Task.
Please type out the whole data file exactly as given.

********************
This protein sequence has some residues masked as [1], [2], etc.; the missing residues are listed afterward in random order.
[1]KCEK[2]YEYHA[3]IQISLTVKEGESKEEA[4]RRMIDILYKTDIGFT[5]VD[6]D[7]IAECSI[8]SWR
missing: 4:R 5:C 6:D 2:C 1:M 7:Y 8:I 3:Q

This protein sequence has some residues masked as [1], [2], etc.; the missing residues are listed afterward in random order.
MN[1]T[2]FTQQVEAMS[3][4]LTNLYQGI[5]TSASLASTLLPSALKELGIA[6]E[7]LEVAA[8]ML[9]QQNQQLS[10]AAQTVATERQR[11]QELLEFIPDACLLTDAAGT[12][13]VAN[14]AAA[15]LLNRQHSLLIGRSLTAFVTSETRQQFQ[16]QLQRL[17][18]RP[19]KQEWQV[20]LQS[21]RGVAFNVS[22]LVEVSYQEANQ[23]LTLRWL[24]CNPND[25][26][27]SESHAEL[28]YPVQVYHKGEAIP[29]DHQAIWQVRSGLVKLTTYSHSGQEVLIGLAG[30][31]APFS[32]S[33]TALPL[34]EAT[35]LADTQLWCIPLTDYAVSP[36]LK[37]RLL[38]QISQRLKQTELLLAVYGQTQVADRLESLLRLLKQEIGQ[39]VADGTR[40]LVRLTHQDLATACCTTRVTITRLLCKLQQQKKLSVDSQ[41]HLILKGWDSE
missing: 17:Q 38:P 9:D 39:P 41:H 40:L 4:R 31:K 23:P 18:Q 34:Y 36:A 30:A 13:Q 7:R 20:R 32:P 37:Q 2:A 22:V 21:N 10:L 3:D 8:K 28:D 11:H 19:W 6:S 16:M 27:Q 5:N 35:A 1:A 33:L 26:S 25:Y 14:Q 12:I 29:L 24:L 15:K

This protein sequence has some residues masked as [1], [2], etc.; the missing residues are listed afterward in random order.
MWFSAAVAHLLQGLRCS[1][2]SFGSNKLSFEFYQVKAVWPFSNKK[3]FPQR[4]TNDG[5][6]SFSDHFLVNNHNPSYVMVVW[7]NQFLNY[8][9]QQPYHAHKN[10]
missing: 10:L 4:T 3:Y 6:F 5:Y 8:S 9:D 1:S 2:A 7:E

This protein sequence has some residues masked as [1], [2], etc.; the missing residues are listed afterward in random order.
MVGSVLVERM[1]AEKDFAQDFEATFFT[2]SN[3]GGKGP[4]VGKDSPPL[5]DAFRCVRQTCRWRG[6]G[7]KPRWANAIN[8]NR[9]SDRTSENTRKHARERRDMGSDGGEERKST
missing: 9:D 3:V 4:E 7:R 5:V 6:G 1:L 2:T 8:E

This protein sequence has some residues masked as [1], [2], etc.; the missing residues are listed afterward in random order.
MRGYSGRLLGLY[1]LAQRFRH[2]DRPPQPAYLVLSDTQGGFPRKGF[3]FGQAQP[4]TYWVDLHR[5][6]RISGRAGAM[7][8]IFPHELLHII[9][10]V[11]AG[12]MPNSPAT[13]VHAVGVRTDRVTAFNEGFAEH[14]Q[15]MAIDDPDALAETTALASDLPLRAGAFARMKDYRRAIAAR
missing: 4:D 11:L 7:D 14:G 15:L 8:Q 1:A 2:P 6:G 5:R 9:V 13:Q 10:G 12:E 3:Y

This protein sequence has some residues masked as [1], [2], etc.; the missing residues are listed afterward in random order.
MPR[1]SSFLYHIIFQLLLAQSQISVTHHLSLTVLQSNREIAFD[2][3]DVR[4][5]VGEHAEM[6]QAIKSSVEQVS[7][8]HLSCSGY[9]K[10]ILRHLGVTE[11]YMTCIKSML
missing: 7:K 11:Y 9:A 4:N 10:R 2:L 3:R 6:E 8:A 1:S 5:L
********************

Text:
This protein sequence has some residues masked as [1], [2], etc.; the missing residues are listed afterward in random order.
[1]KCEK[2]YEYHA[3]IQISLTVKEGESKEEA[4]RRMIDILYKTDIGFT[5]VD[6]D[7]IAECSI[8]SWR
missing: 4:R 5:C 6:D 2:C 1:M 7:Y 8:I 3:Q

This protein sequence has some residues masked as [1], [2], etc.; the missing residues are listed afterward in random order.
MN[1]T[2]FTQQVEAMS[3][4]LTNLYQGI[5]TSASLASTLLPSALKELGIA[6]E[7]LEVAA[8]ML[9]QQNQQLS[10]AAQTVATERQR[11]QELLEFIPDACLLTDAAGT[12][13]VAN[14]AAA[15]LLNRQHSLLIGRSLTAFVTSETRQQFQ[16]QLQRL[17][18]RP[19]KQEWQV[20]LQS[21]RGVAFNVS[22]LVEVSYQEANQ[23]LTLRWL[24]CNPND[25][26][27]SESHAEL[28]YPVQVYHKGEAIP[29]DHQAIWQVRSGLVKLTTYSHSGQEVLIGLAG[30][31]APFS[32]S[33]TALPL[34]EAT[35]LADTQLWCIPLTDYAVSP[36]LK[37]RLL[38]QISQRLKQTELLLAVYGQTQVADRLESLLRLLKQEIGQ[39]VADGTR[40]LVRLTHQDLATACCTTRVTITRLLCKLQQQKKLSVDSQ[41]HLILKGWDSE
missing: 17:Q 38:P 9:D 39:P 41:H 40:L 4:R 31:K 23:P 18:Q 34:Y 36:A 30:A 13:Q 7:R 20:R 32:P 37:Q 2:A 22:V 21:N 10:L 3:D 8:K 28:D 11:H 19:W 6:S 16:M 27:Q 5:N 35:A 1:A 33:L 26:S 25:Y 14:Q 12:I 29:L 24:L 15:K

This protein sequence has some residues masked as [1], [2], etc.; the missing residues are listed afterward in random order.
MWFSAAVAHLLQGLRCS[1][2]SFGSNKLSFEFYQVKAVWPFSNKK[3]FPQR[4]TNDG[5][6]SFSDHFLVNNHNPSYVMVVW[7]NQFLNY[8][9]QQPYHAHKN[10]
missing: 10:L 4:T 3:Y 6:F 5:Y 8:S 9:D 1:S 2:A 7:E

This protein sequence has some residues masked as [1], [2], etc.; the missing residues are listed afterward in random order.
MVGSVLVERM[1]AEKDFAQDFEATFFT[2]SN[3]GGKGP[4]VGKDSPPL[5]DAFRCVRQTCRWRG[6]G[7]KPRWANAIN[8]NR[9]SDRTSENTRKHARERRDMGSDGGEERKST
missing: 9:D 3:V 4:E 7:R 5:V 6:G 1:L 2:T 8:E

This protein sequence has some residues masked as [1], [2], etc.; the missing residues are listed afterward in random order.
MRGYSGRLLGLY[1]LAQRFRH[2]DRPPQPAYLVLSDTQGGFPRKGF[3]FGQAQP[4]TYWVDLHR[5][6]RISGRAGAM[7][8]IFPHELLHII[9][10]V[11]AG[12]MPNSPAT[13]VHAVGVRTDRVTAFNEGFAEH[14]Q[15]MAIDDPDALAETTALASDLPLRAGAFARMKDYRRAIAAR
missing: 4:D 11:L 7:D 14:G 15:L 8:Q 1:A 2:P 6:G 5:R 9:V 13:Q 10:G 12:E 3:Y

This protein sequence has some residues masked as [1], [2], etc.; the missing residues are listed afterward in random order.
MPR[1]SSFLYHIIFQLLLAQSQISVTHHLSLTVLQSNREIAFD[2][3]DVR[4][5]VGEHAEM[6]QAIKSSVEQVS[7][8]HLSCSGY[9]K[10]ILRHLGVTE[11]YMTCIKSML
missing: 7:K 11:Y 9:A 4:N 10:R 2:L 3:R 6:E 8:A 1:S 5:L